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How Fast Does It Go?

A few years ago I decided to learn how to race a car. Not just driving on a race track during a track day, but full-blown, wheel-to-wheel, amateur racing where you line up in a grid, the starter waves a green flag, and the first driver to cross the finish line wins.

When I tell people that I race cars for fun, inevitably one of the first questions asked is “how fast do you go?” I’ll get back to that in a minute.

For amateur racers on a budget, the Mazda Miata is a natural choice. They handle well, they’re inexpensive to buy and maintain, and they’re safe. Since 1989, over one million of them have been built. The first two generations of the Miata make perfect amateur race cars, and the SCCA runs hundreds of weekend Spec Miata races all over the United States every year. The Spec Miata class has strict restrictions on car modifications and tires, which creates a level playing field.

Living in San Francisco, there are lots of great local options, including Laguna Seca and Sonoma Raceway. A typical race weekend field of Spec Miatas has 40–50 identical cars, which makes for intense competition. In this racing class, you win based on car handling skill and racecraft, not on horsepower.

Exiting Turn 2 at Sonoma Raceway, July 2017. I started 19 of 47 Miatas; finished 13th.

Spec Miatas are a lot of fun to race since they are elemental cars: fully manual 5-speed transmissions with a clutch pedal and a stick shift, manual steering (no power assist), and non-ABS assisted brakes. The biggest knock on them is a distinct lack of acceleration: they only develop about 120 horsepower. In order to deliver competitive lap times, you have to maintain momentum through the corners.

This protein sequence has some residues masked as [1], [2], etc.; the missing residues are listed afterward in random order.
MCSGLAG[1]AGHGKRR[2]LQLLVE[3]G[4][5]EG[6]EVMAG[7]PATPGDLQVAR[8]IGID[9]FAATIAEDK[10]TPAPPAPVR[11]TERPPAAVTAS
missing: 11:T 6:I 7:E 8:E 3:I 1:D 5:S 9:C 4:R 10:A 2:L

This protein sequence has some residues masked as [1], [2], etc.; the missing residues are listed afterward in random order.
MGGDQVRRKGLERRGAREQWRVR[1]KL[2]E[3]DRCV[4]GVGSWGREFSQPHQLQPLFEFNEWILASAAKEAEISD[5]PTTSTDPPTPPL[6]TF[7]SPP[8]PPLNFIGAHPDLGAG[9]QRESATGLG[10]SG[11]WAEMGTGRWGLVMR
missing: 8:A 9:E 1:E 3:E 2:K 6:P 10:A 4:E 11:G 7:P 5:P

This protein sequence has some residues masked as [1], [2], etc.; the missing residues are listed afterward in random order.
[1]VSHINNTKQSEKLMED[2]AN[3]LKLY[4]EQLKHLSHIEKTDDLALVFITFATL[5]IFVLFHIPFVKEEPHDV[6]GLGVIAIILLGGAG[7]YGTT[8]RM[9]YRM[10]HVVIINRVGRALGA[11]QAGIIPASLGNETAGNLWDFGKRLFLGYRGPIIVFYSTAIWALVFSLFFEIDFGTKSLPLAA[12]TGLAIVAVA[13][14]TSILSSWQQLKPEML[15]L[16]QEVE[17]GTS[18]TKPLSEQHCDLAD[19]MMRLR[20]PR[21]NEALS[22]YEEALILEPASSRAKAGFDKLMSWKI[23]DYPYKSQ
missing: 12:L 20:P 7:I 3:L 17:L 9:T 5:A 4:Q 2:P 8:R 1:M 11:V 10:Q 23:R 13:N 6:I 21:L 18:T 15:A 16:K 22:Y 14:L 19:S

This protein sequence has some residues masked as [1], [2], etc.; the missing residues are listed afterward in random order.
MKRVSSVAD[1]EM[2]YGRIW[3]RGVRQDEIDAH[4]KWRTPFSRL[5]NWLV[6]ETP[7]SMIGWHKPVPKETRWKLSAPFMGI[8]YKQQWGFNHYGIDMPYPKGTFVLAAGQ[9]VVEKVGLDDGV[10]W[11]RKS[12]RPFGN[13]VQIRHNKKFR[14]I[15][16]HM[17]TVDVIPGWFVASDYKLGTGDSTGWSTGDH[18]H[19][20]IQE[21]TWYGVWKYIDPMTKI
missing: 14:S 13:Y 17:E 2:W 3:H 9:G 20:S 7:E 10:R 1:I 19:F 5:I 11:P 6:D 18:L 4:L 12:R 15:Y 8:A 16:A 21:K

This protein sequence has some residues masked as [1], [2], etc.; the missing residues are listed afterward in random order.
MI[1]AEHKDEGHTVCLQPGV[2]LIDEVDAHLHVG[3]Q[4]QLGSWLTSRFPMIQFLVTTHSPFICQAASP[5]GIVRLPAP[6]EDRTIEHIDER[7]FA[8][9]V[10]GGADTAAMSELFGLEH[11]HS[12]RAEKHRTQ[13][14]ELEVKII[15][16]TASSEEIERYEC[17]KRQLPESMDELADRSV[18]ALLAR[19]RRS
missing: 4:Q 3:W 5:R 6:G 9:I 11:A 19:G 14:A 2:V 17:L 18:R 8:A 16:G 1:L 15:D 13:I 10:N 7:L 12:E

Racing a Miata at the limit is an intense physical and mental workout. The car has absolutely no modern stability control systems. Their brakes work great … unless you lock them up. The cornering ability due to slick tires is awesome … but if you start to slide, you have to quickly countersteer to catch that slide and avoid a mid-race spin. To keep from unsettling the car as you enter a corner under hard braking, you must use “heel and toe” downshifting, a technique where you engage three pedals (clutch, brake, and throttle) at the same time (yes, with just two feet).

Exiting the car after a 40-minute sprint race against 50 competitors, your racing suit is drenched in sweat. It’s an intense physical, emotional, and (yes) intellectual experience, all at once, which requires focus, endurance, and problem-solving in equal measure. It’s an incredible experience.

So back to the original question which almost everyone asks: how fast does it go? In the case of my 2000 Miata, the top speed is about 125 miles per hour. In practice, on a racetrack, the highest speed you’ll see in a Miata is about 110mph (unless you’re bump-drafting).

But asking about the top speed is the wrong question … the real question is cornering speeds. Most of a driver’s skill is required in and around the corners, which is where Miatas shine (and are the equal of any racecar without aerodynamic downforce). Anyone can mash a gas pedal, but it takes a lot of skill to maneuver a car at the limit, without any form of stability control, around corners on a racetrack full of highly competitive drivers.

People who race ask about lap times, not top speeds. The difference between the Spec Miata drivers that win races and those who finish mid-pack is about 5 seconds per lap. That doesn’t sound like much, but finding those last few seconds per lap is tremendously difficult, and where I have a huge amount of respect for the people that win these amateur races.



An “off camber” racetrack turn has negative banking (the surface is angled to the outside, rather than the inside, of the turn). Traction decreases dramatically and it’s difficult to see where the track leads. Off camber corners test the limits of race cars and their drivers.

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Rob Coneybeer

Rob Coneybeer

Founder of Shasta Ventures. Early investor in Nest, Tonal, Doctor on Demand, Turo, and Fetch Robotics.